The question of whether pre-existing influenza immunity generated by prior viral or vaccine exposure could hamper the production of broadly neutralizing antibodies may have been answered by a recent study.
Scientists were previously unsure if a universal flu vaccine could only be administered in very young children. It was thought that perhaps only people without previous flu or vaccine exposure could achieve the full immune system effect. A study conducted by the Vaccine Research Center at the National Institute of Allergy and Infectious Disease may show that such a vaccine could be effective no matter what the previous level of flu or vaccine exposure, Science Codex reports.
The mouse and ferret study showed that broadly neutralizing influenza antibodies were elicited by a prime-boost vaccine regimen, even after the animals established prior immunity to influenza. The vaccine regimen consisted of a DNA vaccine prime and an inactivated seasonal vaccine boost.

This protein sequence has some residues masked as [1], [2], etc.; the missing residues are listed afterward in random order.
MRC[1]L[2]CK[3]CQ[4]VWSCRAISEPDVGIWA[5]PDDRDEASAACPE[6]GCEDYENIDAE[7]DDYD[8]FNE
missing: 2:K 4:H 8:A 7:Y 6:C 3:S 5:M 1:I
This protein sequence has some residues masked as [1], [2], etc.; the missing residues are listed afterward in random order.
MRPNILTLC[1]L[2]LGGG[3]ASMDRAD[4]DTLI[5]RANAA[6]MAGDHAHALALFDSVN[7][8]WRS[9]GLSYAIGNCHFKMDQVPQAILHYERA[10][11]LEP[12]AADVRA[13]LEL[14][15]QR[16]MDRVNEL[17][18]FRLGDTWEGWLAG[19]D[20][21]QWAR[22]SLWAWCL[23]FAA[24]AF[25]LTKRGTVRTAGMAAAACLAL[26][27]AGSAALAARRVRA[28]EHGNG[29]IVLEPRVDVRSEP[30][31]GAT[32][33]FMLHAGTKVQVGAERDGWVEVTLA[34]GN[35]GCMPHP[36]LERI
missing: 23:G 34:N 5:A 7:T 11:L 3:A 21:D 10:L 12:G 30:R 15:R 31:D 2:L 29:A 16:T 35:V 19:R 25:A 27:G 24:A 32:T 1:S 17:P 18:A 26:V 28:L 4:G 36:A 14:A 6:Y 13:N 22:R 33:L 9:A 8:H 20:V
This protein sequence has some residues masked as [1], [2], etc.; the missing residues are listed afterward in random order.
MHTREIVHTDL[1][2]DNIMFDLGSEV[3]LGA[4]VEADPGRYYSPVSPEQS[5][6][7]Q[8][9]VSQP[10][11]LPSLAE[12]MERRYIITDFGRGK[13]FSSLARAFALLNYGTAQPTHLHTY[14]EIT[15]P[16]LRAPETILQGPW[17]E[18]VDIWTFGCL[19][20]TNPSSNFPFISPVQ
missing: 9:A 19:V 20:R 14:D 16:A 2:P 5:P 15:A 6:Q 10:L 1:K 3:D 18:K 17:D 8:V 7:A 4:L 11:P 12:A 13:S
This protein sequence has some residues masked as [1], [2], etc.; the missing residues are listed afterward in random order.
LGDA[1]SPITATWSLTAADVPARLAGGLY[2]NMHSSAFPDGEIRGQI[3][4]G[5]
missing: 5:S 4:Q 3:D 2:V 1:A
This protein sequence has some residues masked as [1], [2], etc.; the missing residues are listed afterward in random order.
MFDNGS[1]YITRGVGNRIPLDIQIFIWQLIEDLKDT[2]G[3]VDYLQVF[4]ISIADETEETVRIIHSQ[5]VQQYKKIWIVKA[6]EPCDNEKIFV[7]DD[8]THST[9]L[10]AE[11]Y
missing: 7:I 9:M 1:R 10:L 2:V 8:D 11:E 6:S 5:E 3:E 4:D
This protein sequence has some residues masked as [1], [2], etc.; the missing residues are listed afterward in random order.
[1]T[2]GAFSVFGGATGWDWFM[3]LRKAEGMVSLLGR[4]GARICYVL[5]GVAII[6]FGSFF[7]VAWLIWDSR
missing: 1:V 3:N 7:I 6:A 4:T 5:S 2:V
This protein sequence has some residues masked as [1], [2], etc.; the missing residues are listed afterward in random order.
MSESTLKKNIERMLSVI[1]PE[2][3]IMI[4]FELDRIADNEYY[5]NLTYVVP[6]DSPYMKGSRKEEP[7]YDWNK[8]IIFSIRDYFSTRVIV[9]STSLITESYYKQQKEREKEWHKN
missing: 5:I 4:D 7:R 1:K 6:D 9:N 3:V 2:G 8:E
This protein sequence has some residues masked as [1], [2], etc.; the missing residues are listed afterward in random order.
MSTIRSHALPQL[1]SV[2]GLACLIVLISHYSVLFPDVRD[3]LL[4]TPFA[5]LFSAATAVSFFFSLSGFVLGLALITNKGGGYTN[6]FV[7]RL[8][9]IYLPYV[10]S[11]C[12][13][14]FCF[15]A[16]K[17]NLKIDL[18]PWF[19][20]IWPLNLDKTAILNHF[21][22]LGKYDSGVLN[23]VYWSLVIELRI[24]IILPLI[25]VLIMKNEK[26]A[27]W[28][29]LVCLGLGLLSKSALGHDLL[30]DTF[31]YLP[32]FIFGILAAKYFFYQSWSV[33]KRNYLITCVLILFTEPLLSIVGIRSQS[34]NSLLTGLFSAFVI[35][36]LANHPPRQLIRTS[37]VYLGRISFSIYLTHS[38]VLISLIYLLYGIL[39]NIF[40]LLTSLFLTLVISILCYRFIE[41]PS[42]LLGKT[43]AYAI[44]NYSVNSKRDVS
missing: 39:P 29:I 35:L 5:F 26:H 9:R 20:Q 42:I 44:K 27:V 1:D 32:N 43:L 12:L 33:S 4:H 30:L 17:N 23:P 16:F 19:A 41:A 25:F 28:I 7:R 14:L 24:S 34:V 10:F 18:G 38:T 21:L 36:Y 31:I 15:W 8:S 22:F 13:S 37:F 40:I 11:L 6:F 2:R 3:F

The study also showed that the broadly neutralizing antibodies could be produced in the animals regardless of whether the pre-existing immunity was the result of flu virus exposure or following the vaccination with a standard seasonal flu vaccine, according to Science Codex.
Ferrets that were inoculated with the prime-boost regimen experienced protection against challenges with strains of unmatched influenza virus. If the same effect is found in humans, it might be possible to effectively administer long-lasting flu protecting vaccines to people of all ages.
Multiple clinical trials to test first generation universal flu vaccines are underway or planned at the VRC, Science Codex reports.